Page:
The United States locks up more people — as many as 2.3 million by some counts — than any nation on Earth, with most individuals behind bars in state prisons and local jails. Mass incarceration in America skyrocketed in the 1980s and '90s. The cause of such an explosion, traditional thinking says, can be attributed to the War on Drugs and harsh sentences for drug and repeat offenders. While those policies certainly deserve some of the blame, that's not the whole story.

Fordham University law professor and economist John Pfaff points to the daily decisions of local prosecutors, such as Haskell. In his new book Locked In: The True Cases of Mass Incarceration and How to Achieve Real Reform, Pfaff suggests that the spike in prison populations, particularly in state prisons, which hold the majority of offenders, is largely due to an increase in felony charges filed in the 1990s and 2000s, despite decreasing violent and property crime rates overall.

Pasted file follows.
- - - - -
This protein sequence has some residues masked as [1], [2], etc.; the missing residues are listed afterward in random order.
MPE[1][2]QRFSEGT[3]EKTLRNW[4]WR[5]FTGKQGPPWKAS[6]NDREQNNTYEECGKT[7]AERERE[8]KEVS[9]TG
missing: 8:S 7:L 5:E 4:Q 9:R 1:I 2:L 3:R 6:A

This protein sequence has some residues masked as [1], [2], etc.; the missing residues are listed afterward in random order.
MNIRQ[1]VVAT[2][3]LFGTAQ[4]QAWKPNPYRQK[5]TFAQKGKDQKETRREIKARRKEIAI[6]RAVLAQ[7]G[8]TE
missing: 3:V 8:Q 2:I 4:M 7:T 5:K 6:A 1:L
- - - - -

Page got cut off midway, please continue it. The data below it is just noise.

"In the end, the probability that a prosecutor would file felony charges against an arrestee basically doubled, and that change pushed prison populations up even as crime dropped," Pfaff writes.

In the two years that Haskell has been Spokane County's top law enforcement officer, criminal filings have increased by about 6 percent for adults and 15 percent for juveniles compared to the two years before Haskell was elected. Although Spokane's property crime rate remains higher than state and national rates, property crime in Spokane has been trending down since 2013.

To his credit, Haskell has jumped on board with many reforms called for in A Blueprint for Reform, a 2013 report with suggestions to improve the criminal justice system in Spokane County. For instance, rather than charging all people criminally for driving on a suspended license, prosecutors usually give them an opportunity to reinstate their license in lieu of charges.